Top Items for a Social Media Policy:

  • Let your people  know your level of support for 2.0.  The CEO of Zappos has his own regular Twitter login with over 700,000 followers.   What do you support and what are you concerned about?
  • Tell your team “why” this policy needs to exist.  Explain investor relations, legal issues and the business reasons behind your guidelines.
  • Give them a go-to person for any questions.  In a non-invasive and private manner, they can get their questions answered.  It’s OK if they have made an error in judgement or make a mistake.  Just don’t hide it.
  • Establish honesty and integrity up front.  If an associate has a gamer base where their Warcraft  ID is important and won’t work, then an alias might be good (even preferred).  But let the staff know that when they are  online, even at 2 AM on a Sunday, they are still a part of the firm as far as the never sleeping WWW is concerned.  Encourage them to be honest about who they are.  The separation between work and play will continue to get more blurred.  If they doubt that, show them Google Wave.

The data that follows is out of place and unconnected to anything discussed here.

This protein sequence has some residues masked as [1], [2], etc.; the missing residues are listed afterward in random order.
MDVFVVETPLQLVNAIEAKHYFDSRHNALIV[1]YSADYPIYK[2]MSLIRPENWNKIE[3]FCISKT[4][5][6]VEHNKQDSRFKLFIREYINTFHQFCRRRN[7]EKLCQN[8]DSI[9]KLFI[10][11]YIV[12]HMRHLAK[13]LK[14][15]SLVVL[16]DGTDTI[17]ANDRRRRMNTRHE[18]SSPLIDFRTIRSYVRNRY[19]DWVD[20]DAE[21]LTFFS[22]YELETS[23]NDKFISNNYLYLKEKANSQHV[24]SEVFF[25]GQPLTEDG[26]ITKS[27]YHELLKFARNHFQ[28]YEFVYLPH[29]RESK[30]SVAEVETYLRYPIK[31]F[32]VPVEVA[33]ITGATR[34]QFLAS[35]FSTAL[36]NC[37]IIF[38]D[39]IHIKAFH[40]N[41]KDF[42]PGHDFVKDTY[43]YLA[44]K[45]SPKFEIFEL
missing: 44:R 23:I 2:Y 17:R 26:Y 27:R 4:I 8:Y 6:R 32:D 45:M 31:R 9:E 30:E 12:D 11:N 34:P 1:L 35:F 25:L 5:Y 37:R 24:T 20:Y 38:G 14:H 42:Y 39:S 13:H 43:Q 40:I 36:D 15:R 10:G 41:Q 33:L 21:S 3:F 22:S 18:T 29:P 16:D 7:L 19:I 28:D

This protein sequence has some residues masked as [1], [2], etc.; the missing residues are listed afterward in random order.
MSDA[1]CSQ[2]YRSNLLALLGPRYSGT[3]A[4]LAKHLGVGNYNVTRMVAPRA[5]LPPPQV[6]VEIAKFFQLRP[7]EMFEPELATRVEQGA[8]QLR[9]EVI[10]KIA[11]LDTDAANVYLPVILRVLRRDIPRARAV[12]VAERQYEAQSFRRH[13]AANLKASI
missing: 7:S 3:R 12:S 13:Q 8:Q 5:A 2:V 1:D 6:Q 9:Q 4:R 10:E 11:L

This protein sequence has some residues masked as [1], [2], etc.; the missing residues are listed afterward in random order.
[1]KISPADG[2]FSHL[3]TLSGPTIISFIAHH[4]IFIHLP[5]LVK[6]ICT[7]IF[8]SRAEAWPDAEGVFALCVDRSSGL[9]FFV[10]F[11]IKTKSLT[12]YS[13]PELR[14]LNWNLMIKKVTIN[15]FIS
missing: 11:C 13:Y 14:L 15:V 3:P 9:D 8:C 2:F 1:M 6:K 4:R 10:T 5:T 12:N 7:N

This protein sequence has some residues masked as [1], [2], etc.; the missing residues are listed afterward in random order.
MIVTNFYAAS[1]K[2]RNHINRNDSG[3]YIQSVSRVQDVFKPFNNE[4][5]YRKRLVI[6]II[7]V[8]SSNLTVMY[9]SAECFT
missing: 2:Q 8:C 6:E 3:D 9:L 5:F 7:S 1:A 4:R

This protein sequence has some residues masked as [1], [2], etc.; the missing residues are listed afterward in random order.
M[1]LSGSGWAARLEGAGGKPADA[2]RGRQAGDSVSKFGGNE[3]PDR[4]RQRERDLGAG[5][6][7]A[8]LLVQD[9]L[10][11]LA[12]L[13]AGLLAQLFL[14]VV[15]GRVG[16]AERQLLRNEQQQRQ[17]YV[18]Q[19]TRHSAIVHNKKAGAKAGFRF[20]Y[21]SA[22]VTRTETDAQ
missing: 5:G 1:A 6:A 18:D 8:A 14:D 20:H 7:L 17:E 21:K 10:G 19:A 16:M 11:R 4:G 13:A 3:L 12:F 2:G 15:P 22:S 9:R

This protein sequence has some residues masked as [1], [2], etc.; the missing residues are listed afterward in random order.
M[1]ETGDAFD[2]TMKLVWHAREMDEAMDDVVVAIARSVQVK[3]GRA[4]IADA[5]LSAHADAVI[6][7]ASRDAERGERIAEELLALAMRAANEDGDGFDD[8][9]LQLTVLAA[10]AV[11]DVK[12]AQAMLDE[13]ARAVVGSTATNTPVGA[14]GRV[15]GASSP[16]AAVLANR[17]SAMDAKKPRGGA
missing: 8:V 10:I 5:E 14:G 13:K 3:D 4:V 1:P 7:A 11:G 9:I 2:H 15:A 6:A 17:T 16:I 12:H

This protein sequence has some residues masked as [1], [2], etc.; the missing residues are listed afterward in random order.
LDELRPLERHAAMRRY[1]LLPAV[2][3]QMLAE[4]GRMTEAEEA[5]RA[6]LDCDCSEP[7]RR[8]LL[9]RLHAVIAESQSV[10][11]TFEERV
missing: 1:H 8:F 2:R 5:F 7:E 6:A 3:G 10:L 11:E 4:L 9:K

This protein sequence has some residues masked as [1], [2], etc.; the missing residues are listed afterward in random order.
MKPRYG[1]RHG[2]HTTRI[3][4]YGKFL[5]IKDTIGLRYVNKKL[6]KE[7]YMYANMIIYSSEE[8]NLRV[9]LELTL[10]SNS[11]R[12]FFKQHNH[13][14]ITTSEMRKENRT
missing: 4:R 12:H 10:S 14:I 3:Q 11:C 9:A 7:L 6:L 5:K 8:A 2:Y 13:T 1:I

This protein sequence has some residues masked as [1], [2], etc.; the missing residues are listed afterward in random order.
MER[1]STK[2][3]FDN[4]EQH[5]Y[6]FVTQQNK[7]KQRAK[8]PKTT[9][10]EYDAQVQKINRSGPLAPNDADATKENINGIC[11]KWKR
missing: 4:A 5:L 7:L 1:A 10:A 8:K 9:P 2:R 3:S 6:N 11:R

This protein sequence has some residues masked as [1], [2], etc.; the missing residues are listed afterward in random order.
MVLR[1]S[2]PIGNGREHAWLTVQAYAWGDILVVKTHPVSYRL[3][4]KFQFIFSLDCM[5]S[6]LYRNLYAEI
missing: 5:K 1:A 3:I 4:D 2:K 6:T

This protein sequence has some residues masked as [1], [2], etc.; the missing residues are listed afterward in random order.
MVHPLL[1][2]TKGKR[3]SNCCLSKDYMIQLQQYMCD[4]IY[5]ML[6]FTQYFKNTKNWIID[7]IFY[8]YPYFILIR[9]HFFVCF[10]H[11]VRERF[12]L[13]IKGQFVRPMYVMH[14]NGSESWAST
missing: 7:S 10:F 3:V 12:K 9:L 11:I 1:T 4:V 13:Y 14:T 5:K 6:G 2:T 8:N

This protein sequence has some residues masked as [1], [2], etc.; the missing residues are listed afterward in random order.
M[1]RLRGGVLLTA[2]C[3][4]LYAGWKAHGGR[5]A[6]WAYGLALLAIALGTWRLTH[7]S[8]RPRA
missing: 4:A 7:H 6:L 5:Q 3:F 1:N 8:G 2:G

• For the item above, publish a disclaimer that can be used by your associates and either strongly encourage its use or make it a requirement for their personal sites.  Likewise, your brand, logo and IP are off limits.  The reasons are obvious.
  • If you have specific rules regarding the safe use of handhelds or proper use of desktops, then make sure that these guidelines are understood.  If texting on a company Blackberry while driving a company car is forbidden, then so is tweeting.  Let everyone know you are serious about this for their own safety.